Summarizing • A summary is always shorter than the original material, and it is mostly on main ideas rather than details.
How to Summarize • Read the material, including the title • Begin your summary with main idea. This sentence is your topic sentence. • Include only really important details.
Summary Formulas • Somebody…Wanted…But…So • Who, What, When, Where, Why, and How
Somebody…Wanted…But…So • A summary of Finding Nemo: • In Finding Nemo, Marlinwantedto keep his son safe, butNemo wanted his independence. Then Nemo was caught by a scuba diver, so Marlin decided to leave the reef and rescue his son.
Who, What, When, Where, Why, How • A summary of “Nightlights That Fly!” • Fireflies live only in certain parts of the country during the summer months. These insects are special because they glow. They glow to attract a mate, to talk to each other, and to keep predators away. When? Where? What? Who? Why? How?
Why is summarizing important? • Just about anything in school can be summarized: aclass lecture, an essay, a news article, a movie, a historic event, a scientific process, a short story, or even a varsity basketball game. • Being able to get to the point is important in life: • Business people want to know the bottom line. • Doctors must summarize a condition or illness. • Lawyers can win cases with good summaries. • Newscasters summarize the day’s events.
Summarizing is important! • We appreciate the friend who gives us a good summary of the movie we are thinking of seeing, but we might not ask his opinion again if all he gives us is a lot of details that are out of sequence! • Home Alone Trailer When? Where? What? Who? Why? How?
Summary Example Eight year-old Kevin McAllister is accidentally left behind when his family takes off for a vacation in France over the holiday season. Once he realizes they've left him home alone, Kevin learns to fend for himself. He eventually has to protect his house against bumbling burglars Harry and Marv, who are planning to rob every house in Kevin's suburban Chicago neighborhood.
Your Turn! • Think about a favorite movie. • Draw the hand graphic organizer. Label each part with “Who, What, When, Where, Why, and How.” • Then fill in the graphic organizer • Be ready to share with your neighbor. When? Where? What? Who? Why? How?
The Rainbow Fish • While watching the story, think about how you might summarize it for a little kid. • Somebody…Wanted…But…So • http://www.storylineonline.net/
The Rainbow Fish Activity • What is the best summary of the story? • A. The Rainbow Fish swims around the ocean until he makes friends. • B. You should always share because it brings happiness. • C. The Rainbow Fish shares his special scales, which brings him friends and happiness. • D. The Rainbow Fish does the right thing, which makes everyone happy.
Think about It • When might you need to be able to summarize in life? • List at least 3 examples!
Independent Summary Practice • Complete the back side of your notes. • When you are finished, turn it in. Be sure your name is on it! • Then work on book club. Book club packets are due in 45 minutes. Please review the feedback in your first packet before turning in your second one. If you are done with book club, then complete the word puzzlers.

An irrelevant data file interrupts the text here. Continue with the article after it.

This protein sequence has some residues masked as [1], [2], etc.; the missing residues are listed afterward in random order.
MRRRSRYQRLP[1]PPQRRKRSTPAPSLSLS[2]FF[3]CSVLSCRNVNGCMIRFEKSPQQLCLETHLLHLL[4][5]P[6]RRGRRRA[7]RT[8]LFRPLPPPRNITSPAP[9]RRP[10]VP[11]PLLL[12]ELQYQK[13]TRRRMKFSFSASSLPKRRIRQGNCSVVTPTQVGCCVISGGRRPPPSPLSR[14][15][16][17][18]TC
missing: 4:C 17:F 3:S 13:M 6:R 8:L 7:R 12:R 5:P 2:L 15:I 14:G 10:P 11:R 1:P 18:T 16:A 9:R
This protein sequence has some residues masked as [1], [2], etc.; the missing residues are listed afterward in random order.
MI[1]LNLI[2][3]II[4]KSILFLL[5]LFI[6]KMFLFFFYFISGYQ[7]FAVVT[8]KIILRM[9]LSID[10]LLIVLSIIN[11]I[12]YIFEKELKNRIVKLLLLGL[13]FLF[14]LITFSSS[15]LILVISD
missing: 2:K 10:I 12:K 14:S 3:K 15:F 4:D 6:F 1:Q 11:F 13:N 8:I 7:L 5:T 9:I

Paraphrasing • Paraphrasing puts the information in your own words. • It is about the same length as the original reading selection. • The meaning stays the same, but some words or the sentence structure may change.
How to Paraphrase • Read the material, including the title. • Replace words with synonyms. • Rearrange the wordsin the sentence. • Read your paraphrase to be sure that it has the same meaning as the original text.
Why is paraphrasing important? • Good paraphrasing skills are necessary to create good summaries, prepare for tests, answer essay test questions, and avoid plagiarism when researching reports. • Paraphrasing can make long, difficult reading easier. • Why?
Paraphrase Example • My dog ate his food quickly. • My dog speedilygulped his food. • Do these sentences have the same meaning? • Yes. • Do these sentences use the same words? • No. • Some words were changed, but the meaning remains the same.
Paraphrase Example • Groundhogsbelong to the squirrel family. They are also called woodchucks. • Groundhogsare also known as woodchucks, and they fit into the squirrel family. • Do these sentences have the same meaning? • Yes. • Do these sentences use the same words? • No. • Some words were changed, but the meaning remains the same.
Your Turn! • A groundhog has grayish brown fur. It has a bushy tail. Its claws are sharp to make digging easier.
Your Turn! • To warn others of danger, a groundhog makes a loud, whistling sound.
The Rainbow Fish Activity • What is the best paraphrase of the following sentence? His scales were every shade of blue and green and purple, with sparkling silver scales among them. • A. His scales were beautiful colors. • B. His dazzling scales were blue, green, purple, and silver. • C. Everyone admired his scales because they sparkled. • D. He had some sparkling silver scales.
What makes them different? Summarizing Paraphrasing
Independent Work Time • Complete the paraphrasing and summarizing practice. The test will look a lot like this practice.
Agenda • Copy this into your agenda: • Test on Mon. 3-3 • Context Clues • Main Idea and Details • Summary • Paraphrase • Leave your agenda on your desk; I need to sign it.